THE STORY OF 1991
After the financial problems in 1990, the AMAC is again able to organize a Tulpenrallye. This year too, it appears that the budget cannot be funded until the four importers with the greatest interests in Dutch rally sports decide to financially support the event. The municipality of Barneveld is actually paid this year by the organization for the deployment of police and other services.
John Bosch starts this year especially in the European rally-championship, but has already decided at an early stage to also start in the Tulpenrallye. The other Dutch starters are Erwin Doctor (Opel), Jan van der Marel (Ford), Theo Knoop (Peugeot), Henk Vossen (BMW) and Chiel Bos (Lancia). The most important foreigners are the Finnish Ford drivers Juha Miettinen and Jussi Makinen, both with a Ford Sierra Cosworth in the Dutch championship this year, and Jen Ole Kristiansen with Peugeot 405 Mi.16.
The rally has sixteen special stages with a total of ‘only’ 130 km. Two AROB procedures from local residents are still running two days before the rally, but these are being declared inadmissible. The cars are technically inspected on Friday evening, where the police also carry out a special check on the papers of cars and drivers. The start is this year at seven in the morning. The Vlasakkers can not be driven in its entirety again and is limited to the Amersfoort part. At the finish-part of the special stage Soesterberg (this is also held over closed military terrain but the last part is accessible) some tens of thousands of spectators have gathered. As a result, the organization is forced to shorten the route for the second round on Soesterberg. The famous final test on the Harselaar in Barneveld is not included in the route, because the costs for the police effort on that test are found too high by the organization.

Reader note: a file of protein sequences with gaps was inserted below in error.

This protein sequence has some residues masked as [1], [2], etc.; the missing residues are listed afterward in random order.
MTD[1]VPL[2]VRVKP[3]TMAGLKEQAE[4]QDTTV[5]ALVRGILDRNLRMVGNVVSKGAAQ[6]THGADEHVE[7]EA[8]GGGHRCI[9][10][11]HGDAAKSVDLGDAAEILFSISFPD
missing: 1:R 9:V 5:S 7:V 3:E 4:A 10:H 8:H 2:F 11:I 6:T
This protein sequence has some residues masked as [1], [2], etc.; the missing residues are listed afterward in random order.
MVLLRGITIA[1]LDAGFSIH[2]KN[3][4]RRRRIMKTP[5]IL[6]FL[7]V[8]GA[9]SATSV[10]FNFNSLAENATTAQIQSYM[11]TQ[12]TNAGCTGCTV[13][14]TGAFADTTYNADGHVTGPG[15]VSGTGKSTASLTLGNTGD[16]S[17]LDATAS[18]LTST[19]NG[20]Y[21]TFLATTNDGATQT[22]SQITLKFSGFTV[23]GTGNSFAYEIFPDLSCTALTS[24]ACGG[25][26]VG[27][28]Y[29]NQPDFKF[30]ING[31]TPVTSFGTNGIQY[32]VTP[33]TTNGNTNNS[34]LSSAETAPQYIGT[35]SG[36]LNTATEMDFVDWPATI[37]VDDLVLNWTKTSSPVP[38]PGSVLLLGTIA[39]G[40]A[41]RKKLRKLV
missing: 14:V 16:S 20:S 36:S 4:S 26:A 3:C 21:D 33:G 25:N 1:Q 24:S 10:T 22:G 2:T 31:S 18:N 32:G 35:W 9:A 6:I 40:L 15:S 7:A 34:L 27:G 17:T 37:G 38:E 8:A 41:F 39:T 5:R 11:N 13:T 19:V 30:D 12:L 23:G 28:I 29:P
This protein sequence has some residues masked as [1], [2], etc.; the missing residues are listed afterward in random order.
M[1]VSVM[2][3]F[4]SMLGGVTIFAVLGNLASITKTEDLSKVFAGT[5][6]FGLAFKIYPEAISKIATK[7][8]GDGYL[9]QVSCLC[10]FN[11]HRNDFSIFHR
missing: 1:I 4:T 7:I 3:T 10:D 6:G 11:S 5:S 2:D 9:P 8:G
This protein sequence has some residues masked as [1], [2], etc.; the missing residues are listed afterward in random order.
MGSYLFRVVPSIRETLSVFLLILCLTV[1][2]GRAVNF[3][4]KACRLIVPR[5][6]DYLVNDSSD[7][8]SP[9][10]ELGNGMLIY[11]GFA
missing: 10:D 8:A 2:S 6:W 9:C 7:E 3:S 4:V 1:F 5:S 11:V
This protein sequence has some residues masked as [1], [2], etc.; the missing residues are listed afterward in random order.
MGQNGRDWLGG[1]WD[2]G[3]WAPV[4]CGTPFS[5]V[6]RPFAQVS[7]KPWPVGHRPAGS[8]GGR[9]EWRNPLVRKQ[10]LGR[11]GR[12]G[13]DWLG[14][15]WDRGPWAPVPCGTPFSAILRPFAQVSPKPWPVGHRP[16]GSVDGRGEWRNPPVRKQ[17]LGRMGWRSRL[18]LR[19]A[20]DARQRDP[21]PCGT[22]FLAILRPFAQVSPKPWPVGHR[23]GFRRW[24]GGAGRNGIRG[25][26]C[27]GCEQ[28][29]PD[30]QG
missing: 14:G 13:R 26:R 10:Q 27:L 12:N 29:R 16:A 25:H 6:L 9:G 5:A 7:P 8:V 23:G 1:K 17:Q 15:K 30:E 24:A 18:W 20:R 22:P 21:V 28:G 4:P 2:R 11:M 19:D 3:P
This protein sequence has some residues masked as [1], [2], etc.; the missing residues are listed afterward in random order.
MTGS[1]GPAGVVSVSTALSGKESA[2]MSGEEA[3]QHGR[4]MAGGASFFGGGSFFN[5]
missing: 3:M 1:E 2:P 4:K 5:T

John Bosch immediately takes the lead on the first test and also wins the second. On the third test, Bosch has to wait a bit longer before the start so that the tires cool down (the BMW team works with tire warmers). He goes shortly after the start off the road and loses 30 seconds when the audience has to lift the BMW out of the ditch. The young Chiel Bos takes over the lead, but has to give up a few tests later with a faulty engine. Jan van der Marel is then in first position. Unfortunately, on the Vlasakkers he gets to do with the Tulpenrallye-bad luck he has encountered several times in recent years, when his front differential is broken. This is how Bosch and Gormley get back in the lead and keep that position until the finish. For Erwin Doctor, a high classification is important for the Dutch Championship. He can not follow the power of the BMW from Bosch and the Ford Sierra Cosworth from Miettinen with his Opel Kadett, but a third place is of great importance to him. Unfortunately he can not keep up with the Danish champion Jörgen Nielsen driving with the same car. Because Nielsen runs for the Danish dealer organization, team orders follow to help Doctor take third place. Nielsen stops a few seconds on the final test and so Doctor can pass him in the final classification.
Bosch wins his fourth Tulip Rally. Miettinen is second, followed by Erwin Doctor. Eddy van den Hoorn is the winner of the national class. The award ceremony is being held on Sunday in Hoevelaken.